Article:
10. The system of claim 1 wherein the lead body further includes an electrode and wherein the surface feature is formed on at least a portion of the electrode.
11. The system of claim 10 wherein the surface feature is a conductive coating provided on the electrode.
12. The system of claim 10 wherein the surface feature is a rough surface finish on the electrode.
13. The system of claim 1 and further comprising a dissolvable coating applied over the surface feature.
14. The system of claim 13 wherein the dissolvable coating is water soluble.
15. The system of claim 13 wherein the dissolvable coating has a smooth outer surface.
16. The system of claim 1 and further comprising a dissolvable coating applied over the anchor mechanism, said coating having a trauma-reducing outer profile.
17. The system of claim 1 and further comprising a dissolvable coating applied over the anchor mechanism, said coating having a tissue-dissecting edge.
18. The myocardial lead attachment system of claim 1 wherein the first orientation of the anchor mechanism is substantially orthogonal to the second orientation of the anchor mechanism.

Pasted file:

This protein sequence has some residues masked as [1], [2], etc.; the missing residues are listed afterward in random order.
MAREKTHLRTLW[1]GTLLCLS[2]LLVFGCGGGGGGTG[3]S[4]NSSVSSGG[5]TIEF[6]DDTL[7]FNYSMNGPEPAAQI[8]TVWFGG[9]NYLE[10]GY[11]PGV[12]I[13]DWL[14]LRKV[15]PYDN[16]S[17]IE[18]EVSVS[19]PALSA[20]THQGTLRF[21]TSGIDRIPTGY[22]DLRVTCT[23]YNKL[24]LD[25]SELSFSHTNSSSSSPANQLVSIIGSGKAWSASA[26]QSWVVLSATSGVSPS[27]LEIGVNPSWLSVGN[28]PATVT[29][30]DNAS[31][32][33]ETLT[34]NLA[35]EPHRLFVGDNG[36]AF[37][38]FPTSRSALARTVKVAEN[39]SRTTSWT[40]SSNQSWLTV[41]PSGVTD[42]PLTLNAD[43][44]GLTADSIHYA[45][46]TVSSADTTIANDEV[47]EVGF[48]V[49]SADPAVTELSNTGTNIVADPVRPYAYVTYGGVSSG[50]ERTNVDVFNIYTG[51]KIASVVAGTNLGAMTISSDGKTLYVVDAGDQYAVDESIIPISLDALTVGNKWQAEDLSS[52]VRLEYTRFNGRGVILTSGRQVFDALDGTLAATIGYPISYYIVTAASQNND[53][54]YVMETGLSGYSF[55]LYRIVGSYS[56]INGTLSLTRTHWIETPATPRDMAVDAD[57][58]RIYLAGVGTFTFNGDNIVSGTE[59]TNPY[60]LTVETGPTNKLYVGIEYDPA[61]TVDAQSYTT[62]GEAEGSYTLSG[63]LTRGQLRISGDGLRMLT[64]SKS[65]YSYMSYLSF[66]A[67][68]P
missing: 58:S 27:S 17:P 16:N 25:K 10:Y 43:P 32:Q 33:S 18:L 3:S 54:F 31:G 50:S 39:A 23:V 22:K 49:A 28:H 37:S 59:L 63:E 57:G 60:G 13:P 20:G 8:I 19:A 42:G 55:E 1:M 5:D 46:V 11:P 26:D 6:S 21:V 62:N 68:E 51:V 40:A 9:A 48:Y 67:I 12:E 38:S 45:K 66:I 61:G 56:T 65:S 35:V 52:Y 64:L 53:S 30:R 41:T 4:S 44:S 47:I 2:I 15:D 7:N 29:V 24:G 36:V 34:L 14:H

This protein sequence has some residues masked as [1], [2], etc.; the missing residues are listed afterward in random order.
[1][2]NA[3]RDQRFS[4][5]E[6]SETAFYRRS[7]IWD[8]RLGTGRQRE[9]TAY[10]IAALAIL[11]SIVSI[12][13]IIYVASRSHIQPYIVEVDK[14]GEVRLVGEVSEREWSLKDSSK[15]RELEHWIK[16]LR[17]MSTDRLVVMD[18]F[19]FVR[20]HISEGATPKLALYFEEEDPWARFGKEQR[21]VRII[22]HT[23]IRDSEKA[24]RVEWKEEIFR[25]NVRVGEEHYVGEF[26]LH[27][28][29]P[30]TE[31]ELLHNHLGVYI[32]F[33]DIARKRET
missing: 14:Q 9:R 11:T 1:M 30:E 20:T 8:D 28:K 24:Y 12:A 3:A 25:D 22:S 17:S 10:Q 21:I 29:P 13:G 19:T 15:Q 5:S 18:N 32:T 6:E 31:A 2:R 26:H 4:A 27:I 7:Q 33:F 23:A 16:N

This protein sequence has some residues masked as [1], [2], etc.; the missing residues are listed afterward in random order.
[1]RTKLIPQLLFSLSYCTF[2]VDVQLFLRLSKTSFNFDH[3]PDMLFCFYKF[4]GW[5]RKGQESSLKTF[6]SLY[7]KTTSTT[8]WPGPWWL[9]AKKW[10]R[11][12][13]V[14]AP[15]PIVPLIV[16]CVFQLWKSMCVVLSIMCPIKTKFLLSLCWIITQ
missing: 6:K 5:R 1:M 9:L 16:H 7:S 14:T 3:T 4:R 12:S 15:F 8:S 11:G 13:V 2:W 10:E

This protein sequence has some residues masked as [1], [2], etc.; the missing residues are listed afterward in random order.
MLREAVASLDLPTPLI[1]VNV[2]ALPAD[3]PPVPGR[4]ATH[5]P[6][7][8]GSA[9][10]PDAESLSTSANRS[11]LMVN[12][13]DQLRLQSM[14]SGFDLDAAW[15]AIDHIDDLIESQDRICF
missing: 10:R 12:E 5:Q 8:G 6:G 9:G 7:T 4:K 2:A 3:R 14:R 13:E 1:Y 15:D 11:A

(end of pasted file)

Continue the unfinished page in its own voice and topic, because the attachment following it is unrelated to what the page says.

19. A myocardial lead attachment system for securing a distal end of a lead within a myocardium of a patient's heart, the system comprising:
an anchor mechanism formed of a bioabsorbable or biodegradable polymer, the anchor mechanism configured to advance through myocardial tissue in a first orientation and configured to anchor against an epicardial surface in a second orientation;
a tether having a proximal end and a distal end, wherein the anchor mechanism is coupled to the distal end of the tether; and
a lead body having a proximal end, a distal end, and a lumen extending through the lead body, wherein the lead body and the lumen are configured such that the lead body can be threaded over the proximal end of the tether and slideably advanced over the tether toward the anchor mechanism during implantation;